(10:22): Yeah, I mean, I think in one on one level, one of the most fascinating things about this is what is it that makes a person give something the stamp of reality? The thing that I've had the hardest time kind of negotiating in conversations with people from time to time is not that I have anything against a person having a story about what's happening in the world. I don't actually have that. It's only when they start begin to impose that story as if it's reality and tell everybody else that they're stupid because their story is accurate and what they've made up in their head is accurate. And then they run around telling other people that. And there's some sense that I still get a little bit reactive to that. So I'm not free of the idea that everybody should see things my way.

(11:05): A cute story, guys, but this is where most relationships run into trouble. This is where people struggle with trauma, is we have a problem with we believe our mind because we think that the mind is the thing that should lead us in our life. And our entire society has built us and educated us this way where maybe in previous years, in previous societies, that wouldn't have been the case. Our society now has trained us to herald the mind over everything else. You look at the structure of who gets paid to do what, and it's the people who think work smarter, not harder. The people that are in jobs where they're thinking more and they're thinking more strategically and they're bigger, and you'll look on Facebook and you'll see all the memes that talk about the hardest thing you can do is sit down and actually think critically.

(11:50): And everybody talking about thinking, thinking, thinking. And there's nothing wrong with thinking, but because that has become how we lead our lives, we trust the brain's assessment of reality and we forget that there are other things going on, that our brain is not actually in touch with the outside world. It's our body that is, and all of the nine human senses. And if you haven't listened to that episode, go listen to it that we are dealing with and that we're working with. And those are the things that are gathering information and helping us to understand what's happening in the outside world. And then the body's reaction to those is what the brain has to deal with. So it's not in touch with what's out there, it's only in touch with how the body responding to what's out there. And then from there, it builds a reality. And if we could don't have the ability to question that reality, then as long as it's going well, , as long as it's a pretty painting, that's great. But I can tell you there's a number of paintings that I quit in the middle because it was not going well.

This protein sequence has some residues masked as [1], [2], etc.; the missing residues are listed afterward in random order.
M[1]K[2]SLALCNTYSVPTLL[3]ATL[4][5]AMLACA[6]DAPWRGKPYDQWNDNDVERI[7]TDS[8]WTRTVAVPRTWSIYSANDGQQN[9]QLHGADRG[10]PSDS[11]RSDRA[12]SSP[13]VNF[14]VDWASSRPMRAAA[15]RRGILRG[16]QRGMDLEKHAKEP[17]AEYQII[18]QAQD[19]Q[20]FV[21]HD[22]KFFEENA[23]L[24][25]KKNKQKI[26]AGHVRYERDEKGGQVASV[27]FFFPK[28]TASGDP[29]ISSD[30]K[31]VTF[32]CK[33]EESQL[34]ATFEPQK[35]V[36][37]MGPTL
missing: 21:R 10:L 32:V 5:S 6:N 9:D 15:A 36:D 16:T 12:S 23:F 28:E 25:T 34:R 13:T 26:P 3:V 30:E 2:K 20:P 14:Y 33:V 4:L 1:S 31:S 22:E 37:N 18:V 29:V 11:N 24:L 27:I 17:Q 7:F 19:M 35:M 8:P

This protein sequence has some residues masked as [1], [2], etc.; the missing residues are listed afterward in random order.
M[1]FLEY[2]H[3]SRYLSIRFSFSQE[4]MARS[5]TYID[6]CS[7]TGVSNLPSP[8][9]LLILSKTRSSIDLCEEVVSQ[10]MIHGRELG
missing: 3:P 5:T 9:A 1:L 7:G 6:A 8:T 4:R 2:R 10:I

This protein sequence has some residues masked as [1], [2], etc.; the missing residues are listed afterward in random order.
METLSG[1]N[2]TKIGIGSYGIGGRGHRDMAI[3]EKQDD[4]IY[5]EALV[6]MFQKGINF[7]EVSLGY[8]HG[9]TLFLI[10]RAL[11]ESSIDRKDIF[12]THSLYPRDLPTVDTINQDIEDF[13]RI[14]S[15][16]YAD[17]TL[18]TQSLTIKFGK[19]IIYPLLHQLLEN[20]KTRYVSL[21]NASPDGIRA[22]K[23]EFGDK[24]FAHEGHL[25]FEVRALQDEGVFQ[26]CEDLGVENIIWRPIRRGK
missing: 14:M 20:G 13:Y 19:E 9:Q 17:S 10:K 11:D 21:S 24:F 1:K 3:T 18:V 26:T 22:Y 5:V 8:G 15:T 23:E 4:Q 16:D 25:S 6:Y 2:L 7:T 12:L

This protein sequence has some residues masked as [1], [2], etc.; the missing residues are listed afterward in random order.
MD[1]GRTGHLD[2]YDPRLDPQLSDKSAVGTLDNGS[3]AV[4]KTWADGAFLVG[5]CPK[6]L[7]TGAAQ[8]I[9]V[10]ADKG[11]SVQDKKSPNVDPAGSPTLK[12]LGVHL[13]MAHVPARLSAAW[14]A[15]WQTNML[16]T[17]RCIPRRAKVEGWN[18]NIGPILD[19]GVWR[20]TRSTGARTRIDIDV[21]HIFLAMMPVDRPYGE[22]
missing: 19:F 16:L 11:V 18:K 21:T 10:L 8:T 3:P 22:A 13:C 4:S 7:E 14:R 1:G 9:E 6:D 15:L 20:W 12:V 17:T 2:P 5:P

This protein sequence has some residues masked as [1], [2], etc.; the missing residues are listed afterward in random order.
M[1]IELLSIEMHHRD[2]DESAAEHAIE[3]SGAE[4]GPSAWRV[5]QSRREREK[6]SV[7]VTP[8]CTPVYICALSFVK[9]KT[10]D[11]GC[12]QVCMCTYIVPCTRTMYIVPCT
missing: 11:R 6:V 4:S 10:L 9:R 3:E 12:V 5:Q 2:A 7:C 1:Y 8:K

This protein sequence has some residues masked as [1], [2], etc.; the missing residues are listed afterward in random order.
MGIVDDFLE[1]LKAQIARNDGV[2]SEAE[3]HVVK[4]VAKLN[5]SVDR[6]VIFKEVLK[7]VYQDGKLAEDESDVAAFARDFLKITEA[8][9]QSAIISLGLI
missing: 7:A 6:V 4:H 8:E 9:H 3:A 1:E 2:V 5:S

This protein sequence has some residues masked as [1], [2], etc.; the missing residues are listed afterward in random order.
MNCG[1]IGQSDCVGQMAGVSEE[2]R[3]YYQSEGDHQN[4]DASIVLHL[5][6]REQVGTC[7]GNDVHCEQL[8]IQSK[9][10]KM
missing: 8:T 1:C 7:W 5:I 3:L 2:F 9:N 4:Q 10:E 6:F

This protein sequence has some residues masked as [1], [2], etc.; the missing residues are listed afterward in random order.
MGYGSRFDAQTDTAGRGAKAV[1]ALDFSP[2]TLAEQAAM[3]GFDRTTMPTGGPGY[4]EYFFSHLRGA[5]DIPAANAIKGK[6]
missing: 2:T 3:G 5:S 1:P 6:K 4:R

(12:48): I'm thinking about a situation to maybe help add some more color to this It it's a friend that my friend David, his brother lives with him and another friend. And it was one night that I had off and I, I'm like, I'm going to drive by his house because I was like, his brother's gone, his buddy's gone and his house is to himself and this would be a great time to hang out. And so I pull up and Hey man, what's going on tonight? He goes, I'm not really for sure. And I'm like, well, if you'd love to hang out, then we can do that. He goes, okay, I'll let you know. And I knew on some level that he wasn't going to let me know, but as I drove away and I waited at home and he never contacted me, I started to make up these stories.

(13:37): Well, he got all this free time, but he doesn't want to hang out with me and he just doesn't have the courage to tell me or whatever. And I started going down this road and I've learned to question this story. And so I'm sitting there thinking, okay, what's actually going on? In the conversation, he had mentioned something about cleaning, and I was like, okay, I know he likes to have a clean house. A lot of times when there's other people around, he can't have the clean house. And so maybe he actually just wants to take that time to clean his house and maybe he just wants to be alone because he never has his place to himself. One aspect of the story though is the admission that you don't actually know what's going on. We talked about being vague versus concrete and the reality of what do I actually know? Nothing. Right? And that's really incredible. Well, I don't actually know any of it, and we think we need to know, we predict everything's because of survival and social situations and stuff like that, but you'd be surprised how quickly your social relationships will adapt to you just being honest.

(14:44): And that's ultimately what happened the next day after I'd made myself miserable and then realized I didn't had no need to be miserable, that I actually didn't know anything, I was able to go back to him and say, it'd be helpful for me if you just told me what you want. You don't have to be afraid to tell me. And if you want time alone, just say, Hey, you know what? I'd really love some time alone as your friend, I was talking to him. If you can just trust that if you say what you want, that I will be okay with that. And it was helpful. It's helpful for him because that then he can have the freedom to tell me later on what he actually wants. And then I don't spin out in my head, which is my own fault to do that. So you and I had a situation l yesterday where I love martial arts movies as a kid.